“People hate what it’s safe to hate.”

So today I was reading this blog post about the recent rise of anti-Semitism in Europe. (The blog post is a comment on this op-ed from ynetnews.com.) A comment on the blog post struck me enough that I had to pass it along. The comment comes from someone with the handle “Prologue.” Here goes:

When people are frightened they need someone to hate, but they rarely hate what they fear. That takes too much guts. People hate what it’s safe to hate. That’s why Europeans publicly take on the U.S. and Israel. They get to feel morally upright for speaking “truth to power” and there’s absolutely no risk whatsoever. There will be no retaliation.

One might disagree with the politics of the post, or the comment thread, or the websites in question, and no less an authority than Yoda would question the wisdom of hatred, but it’s worth asking the question: in troubled times, do we direct our anger and our vitriol at those who most deserve it, or at those who will tolerate it?

6 thoughts on ““People hate what it’s safe to hate.”

  1. Without reading the articles, I do believe there is some serious truth to this idea. Allow me to elaborate.

    First, I’d like to switch from hating to acting unloving. Perhaps a trivial issue for some, but I believe it is possible for someone to behave unloving without having anger or hatred towards them.

    Now consider your family. I believe most of us would agree we do not act as lovingly towards them as we do friends or even strangers. No, I understand your love for your family far exceeds these other annoying creatures around you, but in general, you are more careful and considerate in your behavior towards non-family. This is due largely to the fact that they will tolerate your behavior. They will remain, family. Friends and strangers of course, have no such obligation and can be lost.

    I do want to address this idea of fear and hatred though. If you desire to overcome fear, hatred will be of no help. I believe 1 John 4:18 hits the nail on the head when it states, “There is no fear in love; instead, perfect love drives out fear, because fear involves punishment. So the one who fears has not reached perfection in love.” Think about any instance in your life. When has anger ever eliminated fear? Sure, it may have eliminated the source of fear (perhaps a spider) but your fear still exists. It simply hasn’t manifested itself again. Don’t believe me? Consider the terror a lion or bear would convey standing before you. You may be so scared you freeze in your tracks. Now consider a mother. What is it that would drive a mother to put herself between danger and her children? Simply, it is love. Love, which is giving of oneself, puts others higher than your fear.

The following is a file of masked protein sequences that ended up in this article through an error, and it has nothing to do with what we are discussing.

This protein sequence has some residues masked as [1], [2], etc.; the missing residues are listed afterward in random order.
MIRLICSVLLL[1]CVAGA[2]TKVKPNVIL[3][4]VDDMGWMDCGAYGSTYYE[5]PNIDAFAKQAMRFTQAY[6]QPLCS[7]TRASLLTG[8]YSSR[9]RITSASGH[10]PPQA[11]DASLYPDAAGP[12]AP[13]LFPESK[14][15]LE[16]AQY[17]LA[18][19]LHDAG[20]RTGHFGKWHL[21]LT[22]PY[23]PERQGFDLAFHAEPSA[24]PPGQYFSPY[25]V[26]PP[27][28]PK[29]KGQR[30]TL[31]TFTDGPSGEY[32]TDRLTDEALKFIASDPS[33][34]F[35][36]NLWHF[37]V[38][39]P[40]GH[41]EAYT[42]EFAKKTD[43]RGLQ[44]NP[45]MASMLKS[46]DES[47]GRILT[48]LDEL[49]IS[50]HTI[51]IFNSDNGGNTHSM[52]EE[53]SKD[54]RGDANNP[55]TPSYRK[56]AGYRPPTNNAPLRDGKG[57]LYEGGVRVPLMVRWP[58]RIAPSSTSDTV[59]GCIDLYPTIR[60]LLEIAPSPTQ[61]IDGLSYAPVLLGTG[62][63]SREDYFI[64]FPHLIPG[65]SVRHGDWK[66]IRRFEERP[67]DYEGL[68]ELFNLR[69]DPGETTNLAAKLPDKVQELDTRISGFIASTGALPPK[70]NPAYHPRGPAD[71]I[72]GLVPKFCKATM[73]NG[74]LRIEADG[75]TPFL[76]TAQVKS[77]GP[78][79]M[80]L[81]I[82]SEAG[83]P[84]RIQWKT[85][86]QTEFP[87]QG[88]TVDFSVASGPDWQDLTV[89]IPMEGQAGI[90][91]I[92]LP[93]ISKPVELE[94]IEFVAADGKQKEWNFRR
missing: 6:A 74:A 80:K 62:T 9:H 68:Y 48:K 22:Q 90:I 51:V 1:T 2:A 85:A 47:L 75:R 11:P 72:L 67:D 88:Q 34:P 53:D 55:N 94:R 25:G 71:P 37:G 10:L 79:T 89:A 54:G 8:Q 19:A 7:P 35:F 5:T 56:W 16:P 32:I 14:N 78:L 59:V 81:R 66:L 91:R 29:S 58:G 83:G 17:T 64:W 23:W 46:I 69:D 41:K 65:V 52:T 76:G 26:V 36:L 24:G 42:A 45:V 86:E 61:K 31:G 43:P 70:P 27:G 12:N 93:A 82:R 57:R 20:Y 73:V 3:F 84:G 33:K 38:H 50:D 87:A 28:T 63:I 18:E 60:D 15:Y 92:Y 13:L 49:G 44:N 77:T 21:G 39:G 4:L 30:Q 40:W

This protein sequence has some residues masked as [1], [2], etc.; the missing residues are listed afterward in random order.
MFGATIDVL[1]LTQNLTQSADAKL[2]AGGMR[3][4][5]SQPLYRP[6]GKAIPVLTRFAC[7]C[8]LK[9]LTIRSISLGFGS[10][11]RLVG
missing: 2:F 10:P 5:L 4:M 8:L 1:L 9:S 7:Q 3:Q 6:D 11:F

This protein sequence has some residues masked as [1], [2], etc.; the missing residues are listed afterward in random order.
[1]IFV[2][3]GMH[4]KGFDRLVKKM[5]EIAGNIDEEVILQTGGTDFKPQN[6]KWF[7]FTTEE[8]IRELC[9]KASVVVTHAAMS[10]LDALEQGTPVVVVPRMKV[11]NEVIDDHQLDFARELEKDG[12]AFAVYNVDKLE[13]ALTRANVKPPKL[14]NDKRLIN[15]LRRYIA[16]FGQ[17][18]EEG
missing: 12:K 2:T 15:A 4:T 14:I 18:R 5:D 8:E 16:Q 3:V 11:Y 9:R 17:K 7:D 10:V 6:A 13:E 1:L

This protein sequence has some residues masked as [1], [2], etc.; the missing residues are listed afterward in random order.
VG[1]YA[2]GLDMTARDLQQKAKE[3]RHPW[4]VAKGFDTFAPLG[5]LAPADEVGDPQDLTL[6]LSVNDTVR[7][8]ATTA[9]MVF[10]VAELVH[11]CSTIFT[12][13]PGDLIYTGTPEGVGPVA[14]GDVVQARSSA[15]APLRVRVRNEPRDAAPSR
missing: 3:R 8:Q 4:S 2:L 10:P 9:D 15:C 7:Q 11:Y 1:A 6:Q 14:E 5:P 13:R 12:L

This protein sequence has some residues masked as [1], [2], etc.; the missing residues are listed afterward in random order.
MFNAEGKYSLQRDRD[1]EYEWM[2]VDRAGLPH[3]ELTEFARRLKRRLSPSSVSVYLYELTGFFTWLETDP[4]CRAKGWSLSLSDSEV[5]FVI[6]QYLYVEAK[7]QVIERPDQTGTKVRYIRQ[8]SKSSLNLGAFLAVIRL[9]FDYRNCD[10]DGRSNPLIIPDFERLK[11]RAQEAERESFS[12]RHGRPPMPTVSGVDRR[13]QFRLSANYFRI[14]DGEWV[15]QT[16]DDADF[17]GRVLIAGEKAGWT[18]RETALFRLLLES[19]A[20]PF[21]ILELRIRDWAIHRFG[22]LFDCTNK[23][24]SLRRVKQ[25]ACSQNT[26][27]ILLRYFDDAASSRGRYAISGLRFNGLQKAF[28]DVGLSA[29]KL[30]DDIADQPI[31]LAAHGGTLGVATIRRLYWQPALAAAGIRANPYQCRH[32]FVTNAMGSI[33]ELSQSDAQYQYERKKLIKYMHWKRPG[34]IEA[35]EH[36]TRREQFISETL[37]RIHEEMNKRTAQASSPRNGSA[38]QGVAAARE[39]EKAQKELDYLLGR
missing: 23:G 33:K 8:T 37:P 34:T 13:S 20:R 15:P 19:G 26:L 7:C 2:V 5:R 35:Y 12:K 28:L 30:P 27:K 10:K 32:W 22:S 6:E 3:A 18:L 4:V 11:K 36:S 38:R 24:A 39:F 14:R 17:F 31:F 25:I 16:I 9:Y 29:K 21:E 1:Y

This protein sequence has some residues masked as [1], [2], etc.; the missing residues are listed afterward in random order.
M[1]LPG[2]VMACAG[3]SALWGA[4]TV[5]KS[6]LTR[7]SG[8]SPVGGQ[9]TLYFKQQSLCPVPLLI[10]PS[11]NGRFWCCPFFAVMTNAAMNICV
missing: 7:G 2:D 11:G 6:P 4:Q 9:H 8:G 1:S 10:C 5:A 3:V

If anyone’s interested, I once had to establish my view of love and you can read it here: http://timmillr.blogspot.com/2012/01/what-is-love.html


  2. I saw that blog post on reddit, I think that their seeming hatred towards us has the chance to hurt and eventually, but slowly, dismantle the USA. Here’s my reasoning, if America gets attacked, everyone (the mob in Europe) would say America had it coming, thus making it difficult for their weaker governments to do anything to help us, even though we’re the reason they have that right to form that mobish society.


  3. @Noutheteo:

    “No, I understand your love for your family far exceeds these other annoying creatures around you, but in general, you are more careful and considerate in your behavior towards non-family.”

    I’d say that’s true for some folks, and the opposite is true for others. There are plenty of people who have no regard for outsiders– they aren’t family, so who cares what they think?

    Also, I can think of a very specific instance in my life when anger eliminated fear. Many, many years ago I was walking home with a sandwich, and I realized that some guys were tailing me. They were shouting taunts at me, and I was legitimately afraid that they might try to mug me since my path would take me through a poorly-lit alley.

    Then one of them said he was going to take my sandwich. I stopped dead cold, turned and confronted them. No matter that there were six of them; it was my damn sandwich. Long story short, several very angry words later, they changed direction and my sandwich and I continued on our merry path.


  4. I think I would have to agree. Not every single individual follows that paradigm. However, I do think it’s safe to say a majority leans in that direction. But that’s speaking only from personal observation over my life.

    And of course, I could simply counter and say your love for your sandwich is what turned over your fear 😉 But then that could lead to a large philosophical and psychological examination of every instance of anger love and fear.


Comments are closed.